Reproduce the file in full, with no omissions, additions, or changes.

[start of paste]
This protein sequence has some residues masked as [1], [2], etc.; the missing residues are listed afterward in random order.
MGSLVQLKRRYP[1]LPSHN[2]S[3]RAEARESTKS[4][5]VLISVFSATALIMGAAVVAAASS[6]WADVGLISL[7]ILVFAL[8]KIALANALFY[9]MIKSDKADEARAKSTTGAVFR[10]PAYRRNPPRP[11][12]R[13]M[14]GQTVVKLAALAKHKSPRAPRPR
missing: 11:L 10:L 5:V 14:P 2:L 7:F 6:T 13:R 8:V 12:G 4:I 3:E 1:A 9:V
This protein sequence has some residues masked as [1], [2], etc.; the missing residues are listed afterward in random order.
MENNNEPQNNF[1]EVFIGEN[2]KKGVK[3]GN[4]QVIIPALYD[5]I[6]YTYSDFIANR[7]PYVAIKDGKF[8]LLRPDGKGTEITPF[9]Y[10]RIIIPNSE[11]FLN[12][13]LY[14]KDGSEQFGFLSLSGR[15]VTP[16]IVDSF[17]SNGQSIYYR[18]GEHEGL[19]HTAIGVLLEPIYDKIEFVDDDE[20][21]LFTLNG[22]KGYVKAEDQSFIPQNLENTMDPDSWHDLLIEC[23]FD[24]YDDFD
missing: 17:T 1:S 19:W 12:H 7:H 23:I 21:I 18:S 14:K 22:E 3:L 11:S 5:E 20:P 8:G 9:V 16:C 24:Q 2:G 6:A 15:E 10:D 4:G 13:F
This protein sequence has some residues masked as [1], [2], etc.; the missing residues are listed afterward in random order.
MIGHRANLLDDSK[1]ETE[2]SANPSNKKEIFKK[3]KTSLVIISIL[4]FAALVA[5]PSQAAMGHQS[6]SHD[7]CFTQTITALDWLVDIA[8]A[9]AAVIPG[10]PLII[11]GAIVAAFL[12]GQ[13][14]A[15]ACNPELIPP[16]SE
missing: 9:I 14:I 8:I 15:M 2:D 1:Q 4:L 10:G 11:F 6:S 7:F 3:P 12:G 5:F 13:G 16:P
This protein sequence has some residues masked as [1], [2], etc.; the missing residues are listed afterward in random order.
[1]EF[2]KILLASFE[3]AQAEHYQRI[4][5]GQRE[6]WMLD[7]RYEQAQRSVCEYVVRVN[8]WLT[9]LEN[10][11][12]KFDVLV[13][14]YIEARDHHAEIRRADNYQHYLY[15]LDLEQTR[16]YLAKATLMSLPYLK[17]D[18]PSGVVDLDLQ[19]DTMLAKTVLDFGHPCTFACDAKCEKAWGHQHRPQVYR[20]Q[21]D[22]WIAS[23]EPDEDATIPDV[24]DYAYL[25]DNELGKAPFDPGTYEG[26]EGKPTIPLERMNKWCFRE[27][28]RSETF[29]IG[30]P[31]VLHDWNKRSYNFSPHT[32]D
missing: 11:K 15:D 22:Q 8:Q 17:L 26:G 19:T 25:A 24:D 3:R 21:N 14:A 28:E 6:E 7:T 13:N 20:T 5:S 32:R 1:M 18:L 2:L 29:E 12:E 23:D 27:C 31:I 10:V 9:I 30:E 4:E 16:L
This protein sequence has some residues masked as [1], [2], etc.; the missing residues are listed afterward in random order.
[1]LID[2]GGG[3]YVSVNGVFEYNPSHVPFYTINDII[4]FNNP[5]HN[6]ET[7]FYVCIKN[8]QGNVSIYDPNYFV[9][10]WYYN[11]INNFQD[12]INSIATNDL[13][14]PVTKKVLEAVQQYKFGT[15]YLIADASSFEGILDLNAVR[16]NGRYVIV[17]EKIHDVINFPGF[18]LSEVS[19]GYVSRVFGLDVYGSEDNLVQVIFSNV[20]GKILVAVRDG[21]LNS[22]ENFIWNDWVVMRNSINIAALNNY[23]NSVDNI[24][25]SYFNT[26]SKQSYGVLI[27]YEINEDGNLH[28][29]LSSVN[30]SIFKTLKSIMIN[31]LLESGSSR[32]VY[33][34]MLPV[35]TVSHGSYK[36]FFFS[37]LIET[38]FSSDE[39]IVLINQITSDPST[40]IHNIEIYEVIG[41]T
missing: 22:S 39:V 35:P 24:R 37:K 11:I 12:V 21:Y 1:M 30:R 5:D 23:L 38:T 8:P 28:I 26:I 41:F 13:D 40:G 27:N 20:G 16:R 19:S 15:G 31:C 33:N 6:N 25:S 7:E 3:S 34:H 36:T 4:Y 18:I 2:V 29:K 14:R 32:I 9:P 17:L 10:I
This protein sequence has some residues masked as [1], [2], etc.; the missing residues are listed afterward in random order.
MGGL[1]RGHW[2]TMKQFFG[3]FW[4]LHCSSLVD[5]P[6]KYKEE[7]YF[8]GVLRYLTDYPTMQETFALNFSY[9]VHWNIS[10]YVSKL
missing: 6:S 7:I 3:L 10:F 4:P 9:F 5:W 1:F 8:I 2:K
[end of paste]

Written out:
This protein sequence has some residues masked as [1], [2], etc.; the missing residues are listed afterward in random order.
MGSLVQLKRRYP[1]LPSHN[2]S[3]RAEARESTKS[4][5]VLISVFSATALIMGAAVVAAASS[6]WADVGLISL[7]ILVFAL[8]KIALANALFY[9]MIKSDKADEARAKSTTGAVFR[10]PAYRRNPPRP[11][12]R[13]M[14]GQTVVKLAALAKHKSPRAPRPR
missing: 11:L 10:L 5:V 14:P 2:L 7:F 6:T 13:R 8:V 12:G 4:I 3:E 1:A 9:V
This protein sequence has some residues masked as [1], [2], etc.; the missing residues are listed afterward in random order.
MENNNEPQNNF[1]EVFIGEN[2]KKGVK[3]GN[4]QVIIPALYD[5]I[6]YTYSDFIANR[7]PYVAIKDGKF[8]LLRPDGKGTEITPF[9]Y[10]RIIIPNSE[11]FLN[12][13]LY[14]KDGSEQFGFLSLSGR[15]VTP[16]IVDSF[17]SNGQSIYYR[18]GEHEGL[19]HTAIGVLLEPIYDKIEFVDDDE[20][21]LFTLNG[22]KGYVKAEDQSFIPQNLENTMDPDSWHDLLIEC[23]FD[24]YDDFD
missing: 17:T 1:S 19:W 12:H 7:H 23:I 21:I 18:S 14:K 22:E 3:L 11:S 5:E 20:P 8:G 9:V 16:C 24:Q 2:G 6:A 15:E 10:D 4:G 13:F
This protein sequence has some residues masked as [1], [2], etc.; the missing residues are listed afterward in random order.
MIGHRANLLDDSK[1]ETE[2]SANPSNKKEIFKK[3]KTSLVIISIL[4]FAALVA[5]PSQAAMGHQS[6]SHD[7]CFTQTITALDWLVDIA[8]A[9]AAVIPG[10]PLII[11]GAIVAAFL[12]GQ[13][14]A[15]ACNPELIPP[16]SE
missing: 9:I 14:I 8:I 15:M 2:D 1:Q 4:L 10:G 11:F 6:S 7:F 3:P 12:G 5:F 13:G 16:P
This protein sequence has some residues masked as [1], [2], etc.; the missing residues are listed afterward in random order.
[1]EF[2]KILLASFE[3]AQAEHYQRI[4][5]GQRE[6]WMLD[7]RYEQAQRSVCEYVVRVN[8]WLT[9]LEN[10][11][12]KFDVLV[13][14]YIEARDHHAEIRRADNYQHYLY[15]LDLEQTR[16]YLAKATLMSLPYLK[17]D[18]PSGVVDLDLQ[19]DTMLAKTVLDFGHPCTFACDAKCEKAWGHQHRPQVYR[20]Q[21]D[22]WIAS[23]EPDEDATIPDV[24]DYAYL[25]DNELGKAPFDPGTYEG[26]EGKPTIPLERMNKWCFRE[27][28]RSETF[29]IG[30]P[31]VLHDWNKRSYNFSPHT[32]D
missing: 11:K 15:D 22:Q 8:Q 17:L 26:G 19:T 25:A 24:D 3:R 21:N 14:A 28:E 6:E 7:T 13:N 20:T 5:S 32:R 1:M 18:L 2:L 29:E 12:E 23:D 27:C 31:I 10:V 9:I 30:E 4:E 16:L
This protein sequence has some residues masked as [1], [2], etc.; the missing residues are listed afterward in random order.
[1]LID[2]GGG[3]YVSVNGVFEYNPSHVPFYTINDII[4]FNNP[5]HN[6]ET[7]FYVCIKN[8]QGNVSIYDPNYFV[9][10]WYYN[11]INNFQD[12]INSIATNDL[13][14]PVTKKVLEAVQQYKFGT[15]YLIADASSFEGILDLNAVR[16]NGRYVIV[17]EKIHDVINFPGF[18]LSEVS[19]GYVSRVFGLDVYGSEDNLVQVIFSNV[20]GKILVAVRDG[21]LNS[22]ENFIWNDWVVMRNSINIAALNNY[23]NSVDNI[24][25]SYFNT[26]SKQSYGVLI[27]YEINEDGNLH[28][29]LSSVN[30]SIFKTLKSIMIN[31]LLESGSSR[32]VY[33][34]MLPV[35]TVSHGSYK[36]FFFS[37]LIET[38]FSSDE[39]IVLINQITSDPST[40]IHNIEIYEVIG[41]T
missing: 22:S 39:V 35:P 24:R 37:K 11:I 12:V 21:Y 1:M 30:R 5:D 23:L 38:T 8:P 28:I 26:I 41:F 13:D 40:G 27:N 20:G 16:R 19:S 15:G 31:C 33:N 6:N 25:S 7:E 3:S 34:H 36:T 4:Y 18:I 2:V 29:K 14:R 32:I 9:P 17:L 10:I
This protein sequence has some residues masked as [1], [2], etc.; the missing residues are listed afterward in random order.
MGGL[1]RGHW[2]TMKQFFG[3]FW[4]LHCSSLVD[5]P[6]KYKEE[7]YF[8]GVLRYLTDYPTMQETFALNFSY[9]VHWNIS[10]YVSKL
missing: 6:S 7:I 3:L 10:F 4:P 9:F 5:W 1:F 8:I 2:K